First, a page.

Crimes of Grindelwald: Homunculus

Susan Sipal posts fun YouTube videos about the Fantastic Beasts film franchise in which she breathlessly offers up theories about what is really happening in the movies. I recently recommended her as one of three Crimes of Grindelwald critics to read if you’re looking for challenging commentary beyond our analysis at

I wrote then that Sipal was something of a moving target because she changes her positions with each video, and, sure enough, she has dumped the ideas she offered in the discussion I recommended for an alchemical theory of who Credence/Aurelius really is. ‘Aurelius’ or ‘the Golden One,’ she now believes is the product of an alchemical experiment gone wrong or left unfinished at the time of Gellert and Albus’ break-up and Ariana’s death. Credence/Aurelius according to this view is an alchemical homunculus. The video is posted here and a transcript  can be read here.

Sipal offers three citations from the text to support this idea:

(1) “A baby Chupacabra — part lizard, part homunculus, a blood-sucking creature of the Americas — is chained to GRINDELWALD’s chair.” (Scene 2, p 2)

(2) “We see TEENAGE DUMBLEDORE and TEENAGE GRINDELWALD facing each other in a barn. Both score their palms with their wands. Now bleeding they interlace their hands…” (Scene 73, p. 163)

(3) GRINDELWALD “The path has been laid, and he is following it. The trail that will lead him to me, and the strange and glorious truth of who he is….” “Credence is the only entity alive… who can kill him [Albus Dumbledore].” (Scene 46, pp 96-97)

The argument of the theory, drawn out from these text citations, combined with interpretation of an image of a homunculus found via Google images at this web site, and Grindelwald’s referring to Credence more than once in Crimes as “my boy,” is that Credence is the love-child consequent to the Alchemical Wedding of young Gellert and Albus. The reference to a barn as the site of the Blood Pact is important, Sipal suggests, because Paracelsus says the creation of a homunculus involves a horse (see the Wikipedia entry for Homunculus for that reference). From the transcript of Sipal’s video:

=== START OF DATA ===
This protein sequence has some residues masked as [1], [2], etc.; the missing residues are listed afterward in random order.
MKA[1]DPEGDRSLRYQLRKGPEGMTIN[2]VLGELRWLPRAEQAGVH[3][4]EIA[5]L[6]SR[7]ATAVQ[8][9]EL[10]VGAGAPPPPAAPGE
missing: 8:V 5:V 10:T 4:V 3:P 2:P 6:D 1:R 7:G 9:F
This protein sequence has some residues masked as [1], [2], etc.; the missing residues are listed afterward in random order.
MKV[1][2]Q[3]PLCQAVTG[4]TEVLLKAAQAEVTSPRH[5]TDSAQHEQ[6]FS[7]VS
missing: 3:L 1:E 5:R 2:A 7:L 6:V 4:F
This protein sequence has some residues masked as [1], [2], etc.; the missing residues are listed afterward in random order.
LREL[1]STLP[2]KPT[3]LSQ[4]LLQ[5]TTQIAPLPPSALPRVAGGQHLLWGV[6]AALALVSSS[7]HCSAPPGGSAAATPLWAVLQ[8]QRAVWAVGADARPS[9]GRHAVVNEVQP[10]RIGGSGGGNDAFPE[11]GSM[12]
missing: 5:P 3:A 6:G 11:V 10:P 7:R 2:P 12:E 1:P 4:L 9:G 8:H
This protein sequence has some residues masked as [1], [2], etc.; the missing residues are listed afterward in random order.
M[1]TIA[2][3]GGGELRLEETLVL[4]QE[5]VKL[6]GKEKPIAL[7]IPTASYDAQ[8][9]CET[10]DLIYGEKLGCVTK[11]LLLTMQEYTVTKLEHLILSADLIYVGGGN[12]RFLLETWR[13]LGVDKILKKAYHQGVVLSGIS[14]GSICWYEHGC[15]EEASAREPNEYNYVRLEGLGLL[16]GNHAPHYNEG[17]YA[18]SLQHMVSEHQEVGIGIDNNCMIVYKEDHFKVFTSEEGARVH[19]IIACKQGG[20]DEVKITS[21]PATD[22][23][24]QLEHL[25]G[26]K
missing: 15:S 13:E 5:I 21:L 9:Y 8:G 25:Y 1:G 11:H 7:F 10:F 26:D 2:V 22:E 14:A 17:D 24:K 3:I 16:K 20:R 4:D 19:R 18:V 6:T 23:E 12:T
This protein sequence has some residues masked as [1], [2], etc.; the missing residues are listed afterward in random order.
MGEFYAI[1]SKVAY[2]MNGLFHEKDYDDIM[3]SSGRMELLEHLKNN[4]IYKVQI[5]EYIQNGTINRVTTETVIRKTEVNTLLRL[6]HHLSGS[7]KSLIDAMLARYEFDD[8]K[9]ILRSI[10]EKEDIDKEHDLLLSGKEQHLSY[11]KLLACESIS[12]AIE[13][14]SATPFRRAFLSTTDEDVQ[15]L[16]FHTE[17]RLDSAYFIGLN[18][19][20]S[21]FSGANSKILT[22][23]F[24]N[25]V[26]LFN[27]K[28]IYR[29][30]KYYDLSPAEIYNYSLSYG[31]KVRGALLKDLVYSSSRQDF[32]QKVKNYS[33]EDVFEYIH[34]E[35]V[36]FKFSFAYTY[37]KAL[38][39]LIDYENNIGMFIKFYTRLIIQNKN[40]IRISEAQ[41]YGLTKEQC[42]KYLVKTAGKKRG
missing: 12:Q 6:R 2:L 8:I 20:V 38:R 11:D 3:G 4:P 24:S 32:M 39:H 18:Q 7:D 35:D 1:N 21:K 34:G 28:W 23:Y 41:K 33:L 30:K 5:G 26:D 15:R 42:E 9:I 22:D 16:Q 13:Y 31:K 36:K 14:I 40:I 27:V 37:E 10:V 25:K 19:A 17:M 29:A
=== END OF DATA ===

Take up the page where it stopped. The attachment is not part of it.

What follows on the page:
The nature of Credence as a human created by these two young gods would open up so many themes and questions to be explored, some already touched on in the series: experimental breeding, or eugenics, manipulation of matter via physics, cloning, and perhaps free will, but also the rights of same sex couples to marry and have children. In fact, as Bestiary points out, it’s possible that the blood pact is in fact a marriage between Albus and Gellert.

I will be writing about the alchemical imagery in Crimes of Grindelwald in the coming weeks, work that Elizabeth Baird-Hardy began with her post on Midsummer Night’s Dream last week. The homunculus is on my list of things to discuss, especially in light of what Lyndsey Abraham writes in The Dictionary of Alchemical Imagery and its use in Goethe’s Faust and Mary Shelley’s Frankenstein. I’ll weigh the possibility of whether Credence was an alchemical homunculus at greater length then, but, for now, I think Sipal’s theory, Credence Homunculus’ has to be included among the more interesting theories of Credence/Aurelius’ origin, along with the ‘Credence Ariana Theory‘ of Bob Rectenwald and the ‘Credence Gaunt Theory‘ of Leslie Barnhart.

I say this despite it being a departure both from metallurgical alchemy’s symbolic descriptions of the homunculus — which birthing involves the death of the Red King and White Queen — and from Rowling’s previous literary alchemical work, in which there is a ‘Philosophical Orphan’ naturally born that becomes the Philosopher’s Stone. It is, after all, the bicentennial of the publication of Mary Wollstonecraft Shelley’s Frankenstein which may have been on Rowling’s mind as she planned the five films. Let the conversation begin!

Update: Did I say “moving target”? Here is Sipal’s latest on her Credence Homunculus Theory.’ I’m told she discusses Faust. Cheers!

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